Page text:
B.S., M.S., Ph.D. Cornell University
Areas of Expertise:
Computational optimization and algorithms. Recent applications I have looked at include: self-assembling DNA nanostructures, VLSI chip layout, and unit rectangle visibility graphs.
Courses I Teach:
- Data Structures & Algorithms
- Introduction to Computing
- Machine Organization
- Programming Languages for Information Systems
My Saint Michael's:
I am always struck by the number of Saint Michael's students who participate in volunteer activities to make a difference both locally and globally, and I really appreciate the strong sense of community. My classes are small, so I am able to get to know my students well. We are able to have events, such as class dinners, that would not be possible at a larger institution. There also are many independent study and student research opportunities available that might not be possible at a larger institution. In my five first years at Saint Michael's I have been able to work with 10 students on projects beyond the scope of an ordinary class.
My students are smart, hardworking, and friendly. I am always impressed, not just by their performance in my classes (which is very good), but by the wide range of their interests beyond the field of computer science.
I really enjoy all of my classes, but if pressed to pick a favorite I would say Data Structures and Algorithms, which is closely tied to my area of research.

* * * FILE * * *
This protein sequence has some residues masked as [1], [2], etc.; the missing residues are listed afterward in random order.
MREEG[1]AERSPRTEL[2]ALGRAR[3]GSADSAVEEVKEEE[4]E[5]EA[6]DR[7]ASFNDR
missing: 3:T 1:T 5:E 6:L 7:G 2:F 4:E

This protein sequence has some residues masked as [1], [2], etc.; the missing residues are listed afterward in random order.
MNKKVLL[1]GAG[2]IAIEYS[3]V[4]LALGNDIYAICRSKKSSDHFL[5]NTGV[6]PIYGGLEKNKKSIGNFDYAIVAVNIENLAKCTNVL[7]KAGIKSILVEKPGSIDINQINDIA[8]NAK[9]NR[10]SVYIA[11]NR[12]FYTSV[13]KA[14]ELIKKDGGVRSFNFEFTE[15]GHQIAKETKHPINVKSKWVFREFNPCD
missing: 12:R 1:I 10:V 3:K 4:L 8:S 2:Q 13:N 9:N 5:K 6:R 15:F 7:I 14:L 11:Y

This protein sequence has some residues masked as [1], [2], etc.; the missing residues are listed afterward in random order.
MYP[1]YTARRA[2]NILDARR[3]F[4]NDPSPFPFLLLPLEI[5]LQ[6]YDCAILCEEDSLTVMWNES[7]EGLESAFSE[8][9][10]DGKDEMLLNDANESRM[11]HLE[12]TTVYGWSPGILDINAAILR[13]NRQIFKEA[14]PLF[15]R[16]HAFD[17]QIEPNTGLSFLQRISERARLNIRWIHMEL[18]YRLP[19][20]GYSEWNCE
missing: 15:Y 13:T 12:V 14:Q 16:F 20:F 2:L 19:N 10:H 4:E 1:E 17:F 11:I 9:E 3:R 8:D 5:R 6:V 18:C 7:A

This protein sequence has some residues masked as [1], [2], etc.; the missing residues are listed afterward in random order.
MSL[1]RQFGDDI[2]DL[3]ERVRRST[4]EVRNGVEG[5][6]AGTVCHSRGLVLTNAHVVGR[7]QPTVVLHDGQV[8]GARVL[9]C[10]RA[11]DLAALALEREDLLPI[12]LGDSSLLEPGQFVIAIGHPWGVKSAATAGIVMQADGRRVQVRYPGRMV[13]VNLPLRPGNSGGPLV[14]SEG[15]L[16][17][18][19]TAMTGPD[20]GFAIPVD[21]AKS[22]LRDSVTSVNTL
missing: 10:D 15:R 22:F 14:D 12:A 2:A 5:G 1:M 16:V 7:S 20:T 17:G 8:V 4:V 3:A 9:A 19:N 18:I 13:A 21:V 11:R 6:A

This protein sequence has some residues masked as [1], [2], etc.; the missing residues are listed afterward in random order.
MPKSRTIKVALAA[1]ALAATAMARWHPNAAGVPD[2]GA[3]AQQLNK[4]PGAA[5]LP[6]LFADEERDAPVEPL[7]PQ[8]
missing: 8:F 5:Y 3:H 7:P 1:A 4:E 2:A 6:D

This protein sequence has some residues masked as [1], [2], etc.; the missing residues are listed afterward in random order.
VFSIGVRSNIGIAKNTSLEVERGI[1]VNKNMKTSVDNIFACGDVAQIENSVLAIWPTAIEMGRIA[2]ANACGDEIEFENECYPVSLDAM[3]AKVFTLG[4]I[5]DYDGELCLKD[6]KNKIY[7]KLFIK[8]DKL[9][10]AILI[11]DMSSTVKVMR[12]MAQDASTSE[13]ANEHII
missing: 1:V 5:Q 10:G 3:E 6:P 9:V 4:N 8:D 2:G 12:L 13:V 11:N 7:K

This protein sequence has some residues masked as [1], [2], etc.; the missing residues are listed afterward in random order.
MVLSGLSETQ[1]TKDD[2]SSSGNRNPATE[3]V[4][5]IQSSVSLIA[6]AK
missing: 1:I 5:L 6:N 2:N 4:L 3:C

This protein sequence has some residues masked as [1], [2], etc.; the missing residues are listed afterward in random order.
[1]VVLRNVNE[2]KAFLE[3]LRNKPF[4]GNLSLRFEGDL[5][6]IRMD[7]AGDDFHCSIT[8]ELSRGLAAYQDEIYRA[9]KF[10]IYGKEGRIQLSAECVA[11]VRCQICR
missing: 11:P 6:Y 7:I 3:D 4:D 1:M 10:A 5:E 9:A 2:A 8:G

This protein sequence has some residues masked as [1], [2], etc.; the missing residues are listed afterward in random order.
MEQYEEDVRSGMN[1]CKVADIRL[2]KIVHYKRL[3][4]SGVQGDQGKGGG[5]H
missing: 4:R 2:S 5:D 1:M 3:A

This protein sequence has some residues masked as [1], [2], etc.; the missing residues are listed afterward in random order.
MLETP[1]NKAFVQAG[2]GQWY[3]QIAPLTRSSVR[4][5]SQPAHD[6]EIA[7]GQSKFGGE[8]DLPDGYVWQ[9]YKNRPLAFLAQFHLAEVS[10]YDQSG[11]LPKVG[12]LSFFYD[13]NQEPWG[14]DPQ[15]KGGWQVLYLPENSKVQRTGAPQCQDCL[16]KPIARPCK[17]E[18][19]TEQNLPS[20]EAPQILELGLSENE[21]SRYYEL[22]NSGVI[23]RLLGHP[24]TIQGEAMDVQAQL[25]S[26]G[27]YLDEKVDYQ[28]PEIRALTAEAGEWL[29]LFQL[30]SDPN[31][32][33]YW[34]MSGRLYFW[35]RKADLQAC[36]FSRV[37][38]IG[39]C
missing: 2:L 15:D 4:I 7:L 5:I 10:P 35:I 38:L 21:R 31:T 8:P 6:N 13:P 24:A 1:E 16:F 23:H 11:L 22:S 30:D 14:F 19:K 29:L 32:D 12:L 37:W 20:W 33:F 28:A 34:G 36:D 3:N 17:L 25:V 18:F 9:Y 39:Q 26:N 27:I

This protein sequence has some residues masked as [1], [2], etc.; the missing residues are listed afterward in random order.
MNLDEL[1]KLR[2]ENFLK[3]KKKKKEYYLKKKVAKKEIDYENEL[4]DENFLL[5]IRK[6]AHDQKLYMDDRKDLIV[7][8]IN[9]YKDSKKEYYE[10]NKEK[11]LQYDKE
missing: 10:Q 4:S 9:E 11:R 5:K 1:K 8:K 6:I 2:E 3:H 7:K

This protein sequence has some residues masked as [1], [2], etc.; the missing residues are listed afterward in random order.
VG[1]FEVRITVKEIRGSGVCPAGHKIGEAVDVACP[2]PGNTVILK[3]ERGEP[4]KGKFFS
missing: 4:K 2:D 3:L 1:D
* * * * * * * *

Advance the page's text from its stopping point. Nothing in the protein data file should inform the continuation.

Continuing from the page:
My research interests are in my areas of expertise: Computational optimization and algorithms. Recent applications I have looked at include: self-assembling DNA nanostructures, VLSI chip layout, and unit rectangle visibility graphs.
Self Assembly Design Strategies
I developed a Java program for addressing various micro-electronics industry computer chip-layout programs such as floor-planning and automating small problematic configurations (2007). I am also co-author of the journal article, "Force-directed floorplanning with flexible blocks" (Congressus Numerantium, 2006).
I am one of three professors who earned Saint Michael's College a $578,500 grant from the National Science Foundation. The grant enables Saint Michael's to provide 20 scholarships in math and computer science.